Cons: Characters get no credit for life experience i.e. adventuring. Focus on money to advance. Instruction skill itself impossible to learn except during character creation.

System two: Every four 'adventures' roughly translates into a "tour of duty" equivalent to a military branch. A completed "tour" entitles the character to one skill point. It can be player's choice, referee assigned or even random off the enlistment tables.
Pros: pretty simple still
Cons: Advancement is slow

System three: The 'tickmark' system. This was one of our house rules in the old days. The way it worked was you got a tickmark every time you rolled a 2 or a twelve on a given skill roll (natural critical success/failure). When you recieved a specified number of tickmarks, the skill improved to the next level. Typically, all combat skills would require five times as many tickmarks to advance as non-combat ones, as they come up far more frequently in play. I don't remember the actual numbers, but I'm guessing somewhere in the neighborhood of 4 tickmarks to level non-combat skills and 20 for combat ones. As a variation of this, you could just award tickmarks for one or the other (two or twelve instead of both.
Pros: simple without too much recordkeeping overhead, adjustable level of advancement
Cons: Random, so possible that some characters get screwed while others get a windfall.

I won't detail these here, but I am familiar with GURPS and D&Ds rules for advancement as well. I've breezed over the D20 Lite rules for Traveller, but I have no desire to regress to what is essentially D&D for the Traveller universe. (I still love D&D, I just don't want to ruin my Traveller experience with a cumbersome conversion.)

What do you guys think about these? Is there some 'official' ruling on this? What are your own houserules?
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  #3  
Old May 12th, 2004, 08:45 PM
far-trader far-trader is offline
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Hi icewall, welcome aboard

The only official CT basic advancement rules I'm familiar with aside from Instruction are from "The Traveller Book", a compilation of the revised/second editions of the first 3 LBB's and a few other tidbits, all in one large format book.

Basically it allows improving Education, Fitness (Strength, Dexterity and Endurance), Weapon Skills (one Gun and one Blade), or Skills (any two).

The progress is however painfully slow, about 1-8 years though with some immediate gain and options for advanced techniques (surgery, science, drugs, etc.) to do it much more quickly.

All your house rules are good, it is afterall whatever works for you that works best.

I think we came up with awarding 1 point per character per adventure and an 8+ roll to apply it to a skill or stat of choice. Or something like that, but I'm not sure we actually ever used it.
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Old May 12th, 2004, 08:45 PM
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Hi icewall, welcome aboard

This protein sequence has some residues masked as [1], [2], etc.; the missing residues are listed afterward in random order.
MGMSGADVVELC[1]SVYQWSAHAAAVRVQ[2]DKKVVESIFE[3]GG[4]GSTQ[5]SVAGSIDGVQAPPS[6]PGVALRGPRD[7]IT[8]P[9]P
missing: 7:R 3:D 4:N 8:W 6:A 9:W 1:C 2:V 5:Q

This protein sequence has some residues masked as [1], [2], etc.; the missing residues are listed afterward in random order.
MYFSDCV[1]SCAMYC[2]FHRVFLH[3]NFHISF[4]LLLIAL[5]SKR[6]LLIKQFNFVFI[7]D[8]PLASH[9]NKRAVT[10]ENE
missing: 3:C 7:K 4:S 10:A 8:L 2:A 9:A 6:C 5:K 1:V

The only official CT basic advancement rules I'm familiar with aside from Instruction are from "The Traveller Book", a compilation of the revised/second editions of the first 3 LBB's and a few other tidbits, all in one large format book.

Basically it allows improving Education, Fitness (Strength, Dexterity and Endurance), Weapon Skills (one Gun and one Blade), or Skills (any two).

The progress is however painfully slow, about 1-8 years though with some immediate gain and options for advanced techniques (surgery, science, drugs, etc.) to do it much more quickly.

All your house rules are good, it is afterall whatever works for you that works best.

I think we came up with awarding 1 point per character per adventure and an 8+ roll to apply it to a skill or stat of choice. Or something like that, but I'm not sure we actually ever used it.
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  #5  
Old May 12th, 2004, 09:18 PM
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Page 103 in TTB. I also don't recall it being in the LBBs.
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Old May 12th, 2004, 09:18 PM
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Page 103 in TTB. I also don't recall it being in the LBBs.
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Old May 12th, 2004, 10:50 PM
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I like #3 also, though I would rather there were a way to not need tick marks... not that that really matters I suppose.

But then again, tick marks are useful things. Perhaps it takes one mark to advance from a level 1 to level 2, but two marks to advance from a 2 to 3, three marks from a 3 to 4, etc.
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Old May 12th, 2004, 10:50 PM
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I like #3 also, though I would rather there were a way to not need tick marks... not that that really matters I suppose.

But then again, tick marks are useful things. Perhaps it takes one mark to advance from a level 1 to level 2, but two marks to advance from a 2 to 3, three marks from a 3 to 4, etc.
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Old May 12th, 2004, 10:53 PM
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Page 42, Book 2: Experience.
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Old May 12th, 2004, 10:53 PM
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Page 42, Book 2: Experience.